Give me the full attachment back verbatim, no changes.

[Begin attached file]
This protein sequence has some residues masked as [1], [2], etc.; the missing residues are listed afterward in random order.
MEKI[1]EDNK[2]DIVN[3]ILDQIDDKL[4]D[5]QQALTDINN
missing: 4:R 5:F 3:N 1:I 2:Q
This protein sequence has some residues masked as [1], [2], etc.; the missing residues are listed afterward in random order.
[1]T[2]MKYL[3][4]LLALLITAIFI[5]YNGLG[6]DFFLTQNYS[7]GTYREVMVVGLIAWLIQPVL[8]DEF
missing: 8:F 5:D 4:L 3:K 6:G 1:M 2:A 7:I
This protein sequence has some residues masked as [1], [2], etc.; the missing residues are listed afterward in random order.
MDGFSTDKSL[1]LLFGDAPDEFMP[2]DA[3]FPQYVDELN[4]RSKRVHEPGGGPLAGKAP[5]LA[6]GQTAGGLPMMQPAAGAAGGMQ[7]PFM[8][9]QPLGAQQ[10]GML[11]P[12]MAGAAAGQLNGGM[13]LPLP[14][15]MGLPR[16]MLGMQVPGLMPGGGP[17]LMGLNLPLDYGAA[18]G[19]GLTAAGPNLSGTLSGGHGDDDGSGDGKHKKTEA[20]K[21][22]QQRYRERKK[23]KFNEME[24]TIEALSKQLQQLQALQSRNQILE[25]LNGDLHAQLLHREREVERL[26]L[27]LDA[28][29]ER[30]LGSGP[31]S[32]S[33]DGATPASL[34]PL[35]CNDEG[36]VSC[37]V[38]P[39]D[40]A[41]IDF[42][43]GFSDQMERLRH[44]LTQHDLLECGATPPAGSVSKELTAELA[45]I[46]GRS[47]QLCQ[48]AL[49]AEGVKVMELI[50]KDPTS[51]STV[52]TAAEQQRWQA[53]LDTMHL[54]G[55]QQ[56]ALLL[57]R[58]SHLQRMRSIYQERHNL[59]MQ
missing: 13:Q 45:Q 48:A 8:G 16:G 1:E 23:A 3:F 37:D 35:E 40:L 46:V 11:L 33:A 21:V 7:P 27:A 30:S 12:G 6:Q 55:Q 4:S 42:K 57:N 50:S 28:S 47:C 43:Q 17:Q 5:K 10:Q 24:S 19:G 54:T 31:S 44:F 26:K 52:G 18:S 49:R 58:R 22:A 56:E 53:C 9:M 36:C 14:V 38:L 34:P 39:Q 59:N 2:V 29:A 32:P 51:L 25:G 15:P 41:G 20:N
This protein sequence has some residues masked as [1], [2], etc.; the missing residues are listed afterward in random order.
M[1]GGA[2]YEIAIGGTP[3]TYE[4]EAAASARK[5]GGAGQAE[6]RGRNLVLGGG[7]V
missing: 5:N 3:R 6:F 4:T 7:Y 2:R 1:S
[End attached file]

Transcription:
This protein sequence has some residues masked as [1], [2], etc.; the missing residues are listed afterward in random order.
MEKI[1]EDNK[2]DIVN[3]ILDQIDDKL[4]D[5]QQALTDINN
missing: 4:R 5:F 3:N 1:I 2:Q
This protein sequence has some residues masked as [1], [2], etc.; the missing residues are listed afterward in random order.
[1]T[2]MKYL[3][4]LLALLITAIFI[5]YNGLG[6]DFFLTQNYS[7]GTYREVMVVGLIAWLIQPVL[8]DEF
missing: 8:F 5:D 4:L 3:K 6:G 1:M 2:A 7:I
This protein sequence has some residues masked as [1], [2], etc.; the missing residues are listed afterward in random order.
MDGFSTDKSL[1]LLFGDAPDEFMP[2]DA[3]FPQYVDELN[4]RSKRVHEPGGGPLAGKAP[5]LA[6]GQTAGGLPMMQPAAGAAGGMQ[7]PFM[8][9]QPLGAQQ[10]GML[11]P[12]MAGAAAGQLNGGM[13]LPLP[14][15]MGLPR[16]MLGMQVPGLMPGGGP[17]LMGLNLPLDYGAA[18]G[19]GLTAAGPNLSGTLSGGHGDDDGSGDGKHKKTEA[20]K[21][22]QQRYRERKK[23]KFNEME[24]TIEALSKQLQQLQALQSRNQILE[25]LNGDLHAQLLHREREVERL[26]L[27]LDA[28][29]ER[30]LGSGP[31]S[32]S[33]DGATPASL[34]PL[35]CNDEG[36]VSC[37]V[38]P[39]D[40]A[41]IDF[42][43]GFSDQMERLRH[44]LTQHDLLECGATPPAGSVSKELTAELA[45]I[46]GRS[47]QLCQ[48]AL[49]AEGVKVMELI[50]KDPTS[51]STV[52]TAAEQQRWQA[53]LDTMHL[54]G[55]QQ[56]ALLL[57]R[58]SHLQRMRSIYQERHNL[59]MQ
missing: 13:Q 45:Q 48:A 8:G 16:G 1:E 23:A 3:F 37:D 35:E 40:L 46:V 11:L 33:A 21:V 7:P 27:A 30:S 12:G 6:Q 55:Q 4:S 42:K 57:N 50:S 28:S 47:C 43:Q 17:Q 5:K 10:Q 24:S 19:G 54:T 31:S 44:F 26:K 52:G 18:S 49:R 58:R 22:A 56:E 53:C 9:M 36:C 14:V 38:L 34:P 39:Q 59:N 2:V 29:A 32:P 51:L 25:G 15:P 41:G 20:N
This protein sequence has some residues masked as [1], [2], etc.; the missing residues are listed afterward in random order.
M[1]GGA[2]YEIAIGGTP[3]TYE[4]EAAASARK[5]GGAGQAE[6]RGRNLVLGGG[7]V
missing: 5:N 3:R 6:F 4:T 7:Y 2:R 1:S